What goes up, must come down. Just ask Sir Isaac Newton or anyone who has ever invested in the stock market. Great highs can come to a crashing end, as proven by the Great Depression of the 1930s, the dotcom bubble burst in 2001, the housing market crash in 2007, bank collapses in 2008 and the Great Recession that followed. But ever since March 2009, the U.S. stock market has been running with the Wall Street bulls. This current period is the second longest bull run in U.S. history. Why?

Over the past decade, the Fed has kept interest rates very low in an effort to stimulate economic growth. It looks like it’s working, too. Consumer spending is up, employment rates are up, median household incomes are up, the housing market is up and the economy is growing. Low interest rates make it easier to borrow money, and less of an incentive to save it. This stimulates growth, including consumer spending, driving higher demand and price inflation.

The problem is, the rising prices of stocks doesn’t necessarily mean that a company is performing very well. Here’s one reason why - in the past five years, U.S. businesses have spent $2.1 trillion in stock buybacks, according to HSBC. What does that mean? It means companies have been using their cash to buy back stock in their own companies, thereby reducing the number of shares outstanding. That, in turn, increases the company’s EPS value (earnings per share), which also increases its P/E ratio. It’s basic math: $10 in earnings divided by 5 shares = $2 per share; $10 in earnings divided by 2 shares = $5 per share. Problem is, the improved rating isn’t due to increased earnings, just fewer shares. This may be a good short-term strategy, as it improves a company’s image, raises stock prices and entices investors with higher dividends, but it can’t last forever.  

The big question is -- what happens next? Some say this is a recipe for disaster.

Who are these bold bears? And more importantly, are they right?

1. The Conservative Bond King

Jeff Gundlach thinks a crash is imminent. He’s the founder and CEO of DoubleLine Capital (the fastest growing money managers in history, with over $100 billion in AUM to date). Why should you listen to him? Well, for starters, he correctly predicted the 2007 housing market crash. Gundlach is generally a risk-averse yet successful bond and commodities guy, so it’s no surprise that he’s anti-stock. According to Gundlach, Brexit was just the beginning. He points to advances in technology as a reason for a labor market that will weaken instead of grow, he’s convinced the Fed will unexpectedly hike interest rates which will reduce consumer spending, and he’s certain that Donald Trump will win the presidential election because, as a parallel to the Brexit vote, people are as mad as hell and they’re not going to take it anymore. He also preaches that, just like Brexit, the immediate economic fallout of a Trump presidency will be great because the media will stir up fear of nationalism, protectionism and noncooperation, as it did during the the Great Depression. Can you say déjà vu? Gundlach can.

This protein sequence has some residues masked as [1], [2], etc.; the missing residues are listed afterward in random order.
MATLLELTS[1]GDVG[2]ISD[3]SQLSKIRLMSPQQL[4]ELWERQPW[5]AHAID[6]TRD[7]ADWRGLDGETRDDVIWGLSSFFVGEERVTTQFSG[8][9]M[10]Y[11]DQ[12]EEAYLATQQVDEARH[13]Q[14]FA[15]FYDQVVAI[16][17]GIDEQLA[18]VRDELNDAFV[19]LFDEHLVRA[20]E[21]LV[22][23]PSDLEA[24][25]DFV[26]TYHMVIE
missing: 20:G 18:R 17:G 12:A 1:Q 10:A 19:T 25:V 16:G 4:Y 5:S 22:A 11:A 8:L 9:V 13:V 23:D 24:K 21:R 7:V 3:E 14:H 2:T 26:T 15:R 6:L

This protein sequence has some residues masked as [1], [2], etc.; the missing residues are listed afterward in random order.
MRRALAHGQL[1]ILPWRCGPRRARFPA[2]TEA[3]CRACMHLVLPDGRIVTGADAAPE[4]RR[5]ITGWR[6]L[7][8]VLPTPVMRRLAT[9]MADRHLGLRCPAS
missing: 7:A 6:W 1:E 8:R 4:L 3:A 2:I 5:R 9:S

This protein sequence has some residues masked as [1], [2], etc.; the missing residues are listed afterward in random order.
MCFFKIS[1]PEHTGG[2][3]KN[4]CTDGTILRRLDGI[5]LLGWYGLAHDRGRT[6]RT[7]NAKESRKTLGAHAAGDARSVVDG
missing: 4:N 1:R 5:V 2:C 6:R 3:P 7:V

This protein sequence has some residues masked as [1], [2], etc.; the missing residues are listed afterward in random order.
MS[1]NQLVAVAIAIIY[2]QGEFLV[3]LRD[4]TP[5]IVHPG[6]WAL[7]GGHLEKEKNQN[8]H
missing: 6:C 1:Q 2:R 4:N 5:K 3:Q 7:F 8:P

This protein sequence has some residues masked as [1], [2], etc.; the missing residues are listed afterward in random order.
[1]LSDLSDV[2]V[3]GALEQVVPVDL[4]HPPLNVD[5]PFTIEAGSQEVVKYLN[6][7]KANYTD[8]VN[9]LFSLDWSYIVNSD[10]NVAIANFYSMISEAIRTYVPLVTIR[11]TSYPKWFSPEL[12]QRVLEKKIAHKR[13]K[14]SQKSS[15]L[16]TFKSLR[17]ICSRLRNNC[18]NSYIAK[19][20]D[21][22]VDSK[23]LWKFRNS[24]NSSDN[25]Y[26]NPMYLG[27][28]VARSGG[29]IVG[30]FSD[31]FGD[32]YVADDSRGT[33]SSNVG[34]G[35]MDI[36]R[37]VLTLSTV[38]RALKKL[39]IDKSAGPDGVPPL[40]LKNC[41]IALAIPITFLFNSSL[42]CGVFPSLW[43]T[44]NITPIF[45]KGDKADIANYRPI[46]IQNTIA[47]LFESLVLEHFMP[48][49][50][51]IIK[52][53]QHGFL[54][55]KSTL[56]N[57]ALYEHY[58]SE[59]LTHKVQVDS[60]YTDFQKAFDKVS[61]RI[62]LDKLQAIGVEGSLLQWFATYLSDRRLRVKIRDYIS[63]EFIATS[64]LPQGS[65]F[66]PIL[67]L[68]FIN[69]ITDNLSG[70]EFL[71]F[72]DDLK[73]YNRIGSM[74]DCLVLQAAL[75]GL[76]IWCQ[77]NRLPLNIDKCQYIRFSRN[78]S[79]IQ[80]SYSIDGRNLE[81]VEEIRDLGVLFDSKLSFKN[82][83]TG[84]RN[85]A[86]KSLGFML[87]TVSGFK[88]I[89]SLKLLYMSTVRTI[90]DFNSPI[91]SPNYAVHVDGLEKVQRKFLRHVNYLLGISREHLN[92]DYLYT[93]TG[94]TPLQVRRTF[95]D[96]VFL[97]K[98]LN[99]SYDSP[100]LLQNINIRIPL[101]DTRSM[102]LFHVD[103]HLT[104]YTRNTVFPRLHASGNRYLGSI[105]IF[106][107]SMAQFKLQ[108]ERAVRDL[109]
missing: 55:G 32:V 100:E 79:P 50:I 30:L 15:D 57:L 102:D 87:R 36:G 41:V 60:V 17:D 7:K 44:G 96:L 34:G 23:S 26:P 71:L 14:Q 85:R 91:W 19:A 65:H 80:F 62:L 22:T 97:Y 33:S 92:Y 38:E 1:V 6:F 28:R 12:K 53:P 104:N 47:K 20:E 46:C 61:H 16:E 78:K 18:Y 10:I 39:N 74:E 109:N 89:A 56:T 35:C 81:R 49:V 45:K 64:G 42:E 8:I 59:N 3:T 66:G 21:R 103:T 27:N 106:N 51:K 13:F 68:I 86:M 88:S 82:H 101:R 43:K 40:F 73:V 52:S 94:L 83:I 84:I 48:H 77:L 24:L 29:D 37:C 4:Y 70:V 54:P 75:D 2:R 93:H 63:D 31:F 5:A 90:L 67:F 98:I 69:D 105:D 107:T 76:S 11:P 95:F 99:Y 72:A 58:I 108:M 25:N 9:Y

2. The Permabear

“We’re all on the Titanic.” Those are the words spoken by economist Dr. Marc Faber during a CNBC Squawk Box interview back in June. Famously pessimistic – he is the publisher of The Gloom, Boom and Doom Report, after all – Faber is a Swiss investor who has been openly critical of how the world banks pump money into economies, falsely inflating them, as he says the Fed is doing in the United States. More recently, Faber warned that after the S&P 500 reaches 2,300, the stock market will explode faster than a Galaxy Note 7 phone, crashing down to 1,100. In his all-hell-breaks-loose scenario, he thinks the only safe bet is gold.


3. The Eternal Cynic

Jim Rogers, co-founder with George Soros of the uber-successful Quantum Fund, recently took Faber’s predictions one step further, calling for a market crash of biblical proportion. Citing what he calls artificial money printing and debt expansion, the legendary investor predicts a $68 trillion (yes, trillion with a “T”) collapse this year. Or next year … or maybe the year after that.  No one knows for sure, but Rogers is sure that the inevitable stock market crash will be bigger than the one in 2008 because economies around the globe – U.S. included – do not have any money in reserve. It was used to recover from the Great Recession. Rogers’ advice: Sell everything, invest in commodities (especially gold) and teach your kids Mandarin Chinese because only China will survive this global chaos.


That’s a lot of negativity. Is the sky really falling?

People have been forecasting a stock market crash for years now, saying the bubble is about to burst. “Any day now,” they say. And they say it every day. But here’s the thing with permabears like Faber and Rogers, and to some degree Gundlach: Like broken clocks, they’re right twice a day.

The reality is, the stock market goes up and down. Sometimes further down than other times, but it has consistently and historically rebounded. And if you’re an investor with a long time horizon, a strategy that focuses on the long term has historically been the best approach to riding the market’s waves.


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Commentary is provided for educational and informational purposes only and should not be considered as investment advice. Investing involves risk, including the risk of loss. Before investing, consider your investment objectives, financial resources and risk factors.

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